RUSSIAN WAR GAMES SPARK 'BLUE AURORAS': Around the Arctic Circle, people see green auroras almost every night. It's nothing to write home about. Blue auroras, on the other hand, are very unusual. That's why this photo taken on Oct. 26th by Oliver Wright in Abisko, Sweden, is so remarkable:

"It was totally blue," says Wright, a veteran aurora tour guide who has witnessed hundreds of geomagnetic storms. "I've never seen anything quite like it!" In Tromso, Norway, Daniel Drelciuc saw it, too--"a big blue mass next to the classic green aurora," he says.

In auroras, blue is a sign of nitrogen. Energetic particles striking ionized molecular nitrogen (N2+) at very high altitudes can produce a cold azure glow, most often seen during intense geomagnetic storms. On Oct. 26th, however, geomagnetic activity was not intense.

Maybe these weren't auroras, after all. Another theory is emerging for the blue apparition. On Oct. 26th, the Russian military staged a nuclear battle drill and test-launched a number of ballistic missiles from land, sea and air. At least one of them created a magnificent cloud of blue exhaust. Alexey Yakovlev photographed the display from Strezhevoy, Russia:

His photo looks so strange, you might think it is Photoshopped. It's real. A sequence of images on Yakovlev's Russian language social media page shows the cloud expanding naturally into the atmosphere.

The instigating missile may have been a Topol ICBM reportedly launched from the Plesetsk space center 800 km north of Moscow toward the Kura test range in Kamchatka. The flight path is about right for a sighting by Yakovlev. Moreover, when Russia test-launched the same type of missile last month, some sky watchers reported unusual clouds then, too.

Perhaps high altitude winds blew some of this blue exhaust west, visually mixing with geomagnetic auroras over Scandinavia. Wright notes that the blue and green lights were indeed moving independently, as if they came from different sources. "I'm leaning toward the rocket explanation," he says.

Stay tuned for updates as more information becomes available.

Realtime Aurora Photo Gallery

OPALITE CRYSTAL SPACE PENDANT: On Oct. 15, 2017, the students Earth to Sky Calculus launched a space weather balloon from the Sierra Nevada mountains of central California. Its mission: to measure cosmic rays at the top of Earth's atmosphere. The payload carried an array of X-ray/gamma-ray detectors, GPS trackers, temperature/pressure sensors and, for fundraising, opalite crystals:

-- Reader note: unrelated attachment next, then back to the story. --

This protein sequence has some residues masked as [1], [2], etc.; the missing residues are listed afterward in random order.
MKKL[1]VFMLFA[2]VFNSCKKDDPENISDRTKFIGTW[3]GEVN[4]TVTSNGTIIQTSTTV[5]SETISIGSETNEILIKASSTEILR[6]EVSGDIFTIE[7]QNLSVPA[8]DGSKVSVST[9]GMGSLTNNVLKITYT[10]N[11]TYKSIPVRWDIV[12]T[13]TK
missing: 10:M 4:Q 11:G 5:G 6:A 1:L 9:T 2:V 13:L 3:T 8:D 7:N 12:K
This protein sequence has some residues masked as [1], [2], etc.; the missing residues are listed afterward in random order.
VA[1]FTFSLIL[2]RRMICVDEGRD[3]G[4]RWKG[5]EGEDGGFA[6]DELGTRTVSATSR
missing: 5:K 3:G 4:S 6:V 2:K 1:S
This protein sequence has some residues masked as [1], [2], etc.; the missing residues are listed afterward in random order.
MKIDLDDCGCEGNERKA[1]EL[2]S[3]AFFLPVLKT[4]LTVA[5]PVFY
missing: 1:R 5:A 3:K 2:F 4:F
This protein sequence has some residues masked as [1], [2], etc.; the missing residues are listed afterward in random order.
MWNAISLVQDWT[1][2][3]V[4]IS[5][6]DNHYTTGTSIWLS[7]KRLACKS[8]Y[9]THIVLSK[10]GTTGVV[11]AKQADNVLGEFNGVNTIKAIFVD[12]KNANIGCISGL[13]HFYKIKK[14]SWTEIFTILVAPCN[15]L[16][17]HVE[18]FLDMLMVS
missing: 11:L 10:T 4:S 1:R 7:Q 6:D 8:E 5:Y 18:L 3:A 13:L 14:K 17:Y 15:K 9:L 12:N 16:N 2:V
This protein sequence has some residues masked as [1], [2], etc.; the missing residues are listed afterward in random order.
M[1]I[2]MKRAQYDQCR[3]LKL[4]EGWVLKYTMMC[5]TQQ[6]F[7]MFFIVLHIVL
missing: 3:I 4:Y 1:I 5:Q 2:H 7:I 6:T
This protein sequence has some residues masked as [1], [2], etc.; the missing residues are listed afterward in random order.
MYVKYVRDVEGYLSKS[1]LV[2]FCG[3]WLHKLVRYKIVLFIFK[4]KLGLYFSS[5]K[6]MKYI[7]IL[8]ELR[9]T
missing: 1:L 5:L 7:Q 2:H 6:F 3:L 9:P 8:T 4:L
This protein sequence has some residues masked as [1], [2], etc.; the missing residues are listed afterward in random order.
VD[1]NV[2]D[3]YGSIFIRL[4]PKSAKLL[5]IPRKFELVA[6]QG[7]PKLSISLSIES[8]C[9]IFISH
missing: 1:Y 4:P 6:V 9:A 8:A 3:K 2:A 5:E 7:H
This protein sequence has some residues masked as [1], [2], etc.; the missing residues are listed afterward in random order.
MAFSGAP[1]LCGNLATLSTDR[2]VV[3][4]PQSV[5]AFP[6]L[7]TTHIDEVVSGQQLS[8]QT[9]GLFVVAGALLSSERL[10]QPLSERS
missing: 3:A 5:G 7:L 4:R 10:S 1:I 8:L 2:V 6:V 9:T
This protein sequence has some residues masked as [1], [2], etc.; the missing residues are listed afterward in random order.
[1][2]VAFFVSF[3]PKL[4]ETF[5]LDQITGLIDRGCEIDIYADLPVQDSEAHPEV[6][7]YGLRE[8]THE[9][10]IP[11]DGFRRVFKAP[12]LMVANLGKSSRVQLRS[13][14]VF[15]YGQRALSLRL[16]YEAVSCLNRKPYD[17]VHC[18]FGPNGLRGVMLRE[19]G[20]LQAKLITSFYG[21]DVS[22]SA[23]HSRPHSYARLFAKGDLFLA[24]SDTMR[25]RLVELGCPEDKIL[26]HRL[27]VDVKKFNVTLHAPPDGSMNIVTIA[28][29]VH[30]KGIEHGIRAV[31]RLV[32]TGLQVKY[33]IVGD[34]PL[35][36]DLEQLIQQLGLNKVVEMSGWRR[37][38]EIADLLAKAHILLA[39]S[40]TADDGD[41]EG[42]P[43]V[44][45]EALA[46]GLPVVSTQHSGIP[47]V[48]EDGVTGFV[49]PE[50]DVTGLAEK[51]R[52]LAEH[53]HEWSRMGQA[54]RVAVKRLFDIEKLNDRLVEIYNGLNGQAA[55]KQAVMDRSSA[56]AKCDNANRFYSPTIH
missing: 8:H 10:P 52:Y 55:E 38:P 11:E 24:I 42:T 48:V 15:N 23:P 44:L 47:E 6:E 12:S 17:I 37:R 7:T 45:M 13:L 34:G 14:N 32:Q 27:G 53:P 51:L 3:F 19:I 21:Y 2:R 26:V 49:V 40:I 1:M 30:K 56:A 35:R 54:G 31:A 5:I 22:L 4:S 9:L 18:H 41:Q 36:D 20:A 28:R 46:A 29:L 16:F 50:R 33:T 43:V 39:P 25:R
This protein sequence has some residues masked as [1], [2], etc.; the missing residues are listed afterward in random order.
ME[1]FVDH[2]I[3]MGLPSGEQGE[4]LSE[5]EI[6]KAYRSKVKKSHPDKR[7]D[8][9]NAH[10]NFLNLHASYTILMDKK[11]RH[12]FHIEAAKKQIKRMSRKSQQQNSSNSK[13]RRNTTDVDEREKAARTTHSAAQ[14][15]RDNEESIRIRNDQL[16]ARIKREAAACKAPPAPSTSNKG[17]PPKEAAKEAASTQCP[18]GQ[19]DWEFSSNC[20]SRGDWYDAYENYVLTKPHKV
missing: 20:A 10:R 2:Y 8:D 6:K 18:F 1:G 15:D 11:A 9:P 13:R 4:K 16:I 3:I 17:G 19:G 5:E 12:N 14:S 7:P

With a soothing blue glow that matches the otherworldly color of Earth's upper atmosphere, these crystals ascended to an altitude of 32 km (105,000 feet) where the balloon exploded. The payload parachuted back to Earth, landing in the Eureka Valley on the outskirts of Death Valley National Park.

You can have one for $119.95. Each necklace comes with a unique gift card showing the pendant floating at the top of Earth's atmosphere. The interior of the card tells the story of the flight and confirms that this gift has been to the edge of space and back again.

Far Out Gifts: Earth to Sky Store
All proceeds support hands-on STEM education

Realtime Space Weather Photo Gallery


  All Sky Fireball Network
Every night, a network of NASA all-sky cameras scans the skies above the United States for meteoritic fireballs. Automated software maintained by NASA's Meteoroid Environment Office calculates their orbits, velocity, penetration depth in Earth's atmosphere and many other characteristics. Daily results are presented here on Spaceweather.com.

On Oct. 29, 2017, the network reported 10 fireballs.
(8 sporadics, 2 Orionids)

In this diagram of the inner solar system, all of the fireball orbits intersect at a single point--Earth. The orbits are color-coded by velocity, from slow (red) to fast (blue). [Larger image] [movies]

  Near Earth Asteroids
Potentially Hazardous Asteroids (PHAs) are space rocks larger than approximately 100m that can come closer to Earth than 0.05 AU. None of the known PHAs is on a collision course with our planet, although astronomers are finding new ones all the time.
On October 29, 2017 there were 1849 potentially hazardous asteroids.
Recent & Upcoming Earth-asteroid encounters:
Asteroid
Date(UT)
Miss Distance
Velocity (km/s)
Diameter (m)
2017 UU2
2017-Oct-24
2.1 LD
11.3
19
2017 UK3
2017-Oct-24
1.4 LD
13.3
13
2017 UP5
2017-Oct-24
6.5 LD
10.2
10
2017 UH
2017-Oct-25
15.1 LD
11
21
2017 UE3
2017-Oct-25
4.7 LD
15.1
29
2017 UG6
2017-Oct-25
14 LD
6.9
33
2017 UG3